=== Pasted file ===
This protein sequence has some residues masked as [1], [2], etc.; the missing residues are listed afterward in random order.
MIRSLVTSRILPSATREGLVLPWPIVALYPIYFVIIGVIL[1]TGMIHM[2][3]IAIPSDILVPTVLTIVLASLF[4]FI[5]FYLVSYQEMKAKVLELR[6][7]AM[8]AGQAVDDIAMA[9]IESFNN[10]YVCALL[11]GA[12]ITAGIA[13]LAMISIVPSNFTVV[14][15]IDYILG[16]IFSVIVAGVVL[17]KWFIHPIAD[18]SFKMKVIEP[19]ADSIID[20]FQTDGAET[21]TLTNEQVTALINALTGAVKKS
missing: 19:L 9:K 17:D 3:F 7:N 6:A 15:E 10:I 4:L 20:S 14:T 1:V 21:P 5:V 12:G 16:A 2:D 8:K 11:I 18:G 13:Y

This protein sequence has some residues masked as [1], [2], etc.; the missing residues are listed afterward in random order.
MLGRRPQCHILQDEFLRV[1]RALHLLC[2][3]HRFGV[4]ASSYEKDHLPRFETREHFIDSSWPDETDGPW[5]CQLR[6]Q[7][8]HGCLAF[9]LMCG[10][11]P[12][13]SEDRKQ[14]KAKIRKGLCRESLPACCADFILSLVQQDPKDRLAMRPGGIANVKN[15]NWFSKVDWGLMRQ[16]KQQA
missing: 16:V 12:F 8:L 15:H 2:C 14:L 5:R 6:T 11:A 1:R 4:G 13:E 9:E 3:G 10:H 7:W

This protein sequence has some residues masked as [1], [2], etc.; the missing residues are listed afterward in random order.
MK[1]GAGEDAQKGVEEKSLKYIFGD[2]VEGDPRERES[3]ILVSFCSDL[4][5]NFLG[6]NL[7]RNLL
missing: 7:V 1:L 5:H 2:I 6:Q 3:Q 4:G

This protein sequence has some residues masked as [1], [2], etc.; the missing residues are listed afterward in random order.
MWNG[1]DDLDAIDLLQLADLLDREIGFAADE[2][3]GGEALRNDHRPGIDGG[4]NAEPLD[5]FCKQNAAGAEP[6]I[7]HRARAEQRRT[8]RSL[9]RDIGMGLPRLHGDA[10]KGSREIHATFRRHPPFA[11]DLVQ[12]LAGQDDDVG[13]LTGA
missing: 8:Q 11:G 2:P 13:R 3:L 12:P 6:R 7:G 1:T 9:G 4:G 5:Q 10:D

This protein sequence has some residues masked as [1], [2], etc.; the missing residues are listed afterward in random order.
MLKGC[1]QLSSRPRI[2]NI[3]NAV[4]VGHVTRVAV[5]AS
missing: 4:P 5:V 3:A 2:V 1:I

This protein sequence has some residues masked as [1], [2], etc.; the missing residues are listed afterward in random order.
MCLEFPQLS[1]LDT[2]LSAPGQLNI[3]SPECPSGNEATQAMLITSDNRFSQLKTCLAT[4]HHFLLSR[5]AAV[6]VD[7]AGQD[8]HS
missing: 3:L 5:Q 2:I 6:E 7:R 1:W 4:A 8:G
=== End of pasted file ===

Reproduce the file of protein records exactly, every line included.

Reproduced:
This protein sequence has some residues masked as [1], [2], etc.; the missing residues are listed afterward in random order.
MIRSLVTSRILPSATREGLVLPWPIVALYPIYFVIIGVIL[1]TGMIHM[2][3]IAIPSDILVPTVLTIVLASLF[4]FI[5]FYLVSYQEMKAKVLELR[6][7]AM[8]AGQAVDDIAMA[9]IESFNN[10]YVCALL[11]GA[12]ITAGIA[13]LAMISIVPSNFTVV[14][15]IDYILG[16]IFSVIVAGVVL[17]KWFIHPIAD[18]SFKMKVIEP[19]ADSIID[20]FQTDGAET[21]TLTNEQVTALINALTGAVKKS
missing: 19:L 9:K 17:D 3:F 7:N 6:A 15:E 10:I 4:L 20:S 14:T 1:V 21:P 5:V 12:G 16:A 2:D 8:K 11:I 18:G 13:Y

This protein sequence has some residues masked as [1], [2], etc.; the missing residues are listed afterward in random order.
MLGRRPQCHILQDEFLRV[1]RALHLLC[2][3]HRFGV[4]ASSYEKDHLPRFETREHFIDSSWPDETDGPW[5]CQLR[6]Q[7][8]HGCLAF[9]LMCG[10][11]P[12][13]SEDRKQ[14]KAKIRKGLCRESLPACCADFILSLVQQDPKDRLAMRPGGIANVKN[15]NWFSKVDWGLMRQ[16]KQQA
missing: 16:V 12:F 8:L 15:H 2:C 14:L 5:R 6:T 11:A 1:R 4:G 13:E 9:E 3:G 10:H 7:W

This protein sequence has some residues masked as [1], [2], etc.; the missing residues are listed afterward in random order.
MK[1]GAGEDAQKGVEEKSLKYIFGD[2]VEGDPRERES[3]ILVSFCSDL[4][5]NFLG[6]NL[7]RNLL
missing: 7:V 1:L 5:H 2:I 6:Q 3:Q 4:G

This protein sequence has some residues masked as [1], [2], etc.; the missing residues are listed afterward in random order.
MWNG[1]DDLDAIDLLQLADLLDREIGFAADE[2][3]GGEALRNDHRPGIDGG[4]NAEPLD[5]FCKQNAAGAEP[6]I[7]HRARAEQRRT[8]RSL[9]RDIGMGLPRLHGDA[10]KGSREIHATFRRHPPFA[11]DLVQ[12]LAGQDDDVG[13]LTGA
missing: 8:Q 11:G 2:P 13:R 3:L 12:P 6:R 7:G 1:T 9:G 4:G 5:Q 10:D

This protein sequence has some residues masked as [1], [2], etc.; the missing residues are listed afterward in random order.
MLKGC[1]QLSSRPRI[2]NI[3]NAV[4]VGHVTRVAV[5]AS
missing: 4:P 5:V 3:A 2:V 1:I

This protein sequence has some residues masked as [1], [2], etc.; the missing residues are listed afterward in random order.
MCLEFPQLS[1]LDT[2]LSAPGQLNI[3]SPECPSGNEATQAMLITSDNRFSQLKTCLAT[4]HHFLLSR[5]AAV[6]VD[7]AGQD[8]HS
missing: 3:L 5:Q 2:I 6:E 7:R 1:W 4:A 8:G